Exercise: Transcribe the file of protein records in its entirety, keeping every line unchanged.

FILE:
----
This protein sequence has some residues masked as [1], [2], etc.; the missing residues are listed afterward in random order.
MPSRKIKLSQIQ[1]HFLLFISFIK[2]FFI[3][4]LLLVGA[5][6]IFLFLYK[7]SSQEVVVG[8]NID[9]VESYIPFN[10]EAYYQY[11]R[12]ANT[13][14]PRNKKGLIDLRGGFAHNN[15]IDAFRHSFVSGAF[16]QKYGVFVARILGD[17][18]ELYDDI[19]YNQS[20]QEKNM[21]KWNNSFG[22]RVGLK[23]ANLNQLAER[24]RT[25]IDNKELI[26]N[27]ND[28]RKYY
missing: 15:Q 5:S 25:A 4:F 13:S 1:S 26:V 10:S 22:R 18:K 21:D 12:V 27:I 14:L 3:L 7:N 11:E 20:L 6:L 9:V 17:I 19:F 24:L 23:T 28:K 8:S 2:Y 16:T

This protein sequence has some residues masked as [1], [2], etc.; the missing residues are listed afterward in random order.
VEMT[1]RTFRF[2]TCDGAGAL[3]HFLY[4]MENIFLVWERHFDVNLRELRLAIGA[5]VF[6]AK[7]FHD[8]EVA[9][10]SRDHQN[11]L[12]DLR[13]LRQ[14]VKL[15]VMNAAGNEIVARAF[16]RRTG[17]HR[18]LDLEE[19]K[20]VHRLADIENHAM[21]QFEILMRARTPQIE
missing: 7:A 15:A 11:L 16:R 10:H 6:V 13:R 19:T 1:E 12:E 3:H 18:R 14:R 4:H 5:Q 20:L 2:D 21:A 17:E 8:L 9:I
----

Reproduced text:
This protein sequence has some residues masked as [1], [2], etc.; the missing residues are listed afterward in random order.
MPSRKIKLSQIQ[1]HFLLFISFIK[2]FFI[3][4]LLLVGA[5][6]IFLFLYK[7]SSQEVVVG[8]NID[9]VESYIPFN[10]EAYYQY[11]R[12]ANT[13][14]PRNKKGLIDLRGGFAHNN[15]IDAFRHSFVSGAF[16]QKYGVFVARILGD[17][18]ELYDDI[19]YNQS[20]QEKNM[21]KWNNSFG[22]RVGLK[23]ANLNQLAER[24]RT[25]IDNKELI[26]N[27]ND[28]RKYY
missing: 15:Q 5:S 25:A 4:F 13:S 1:S 26:V 10:S 22:R 18:K 21:D 12:V 27:I 14:L 3:L 7:N 11:E 20:L 6:L 9:V 17:I 19:F 24:L 23:T 28:K 8:S 2:Y 16:T

This protein sequence has some residues masked as [1], [2], etc.; the missing residues are listed afterward in random order.
VEMT[1]RTFRF[2]TCDGAGAL[3]HFLY[4]MENIFLVWERHFDVNLRELRLAIGA[5]VF[6]AK[7]FHD[8]EVA[9][10]SRDHQN[11]L[12]DLR[13]LRQ[14]VKL[15]VMNAAGNEIVARAF[16]RRTG[17]HR[18]LDLEE[19]K[20]VHRLADIENHAM[21]QFEILMRARTPQIE
missing: 7:A 15:A 11:L 16:R 10:H 6:V 13:R 19:T 1:E 12:E 3:H 18:R 14:R 4:H 5:Q 20:L 2:D 21:A 17:E 8:L 9:I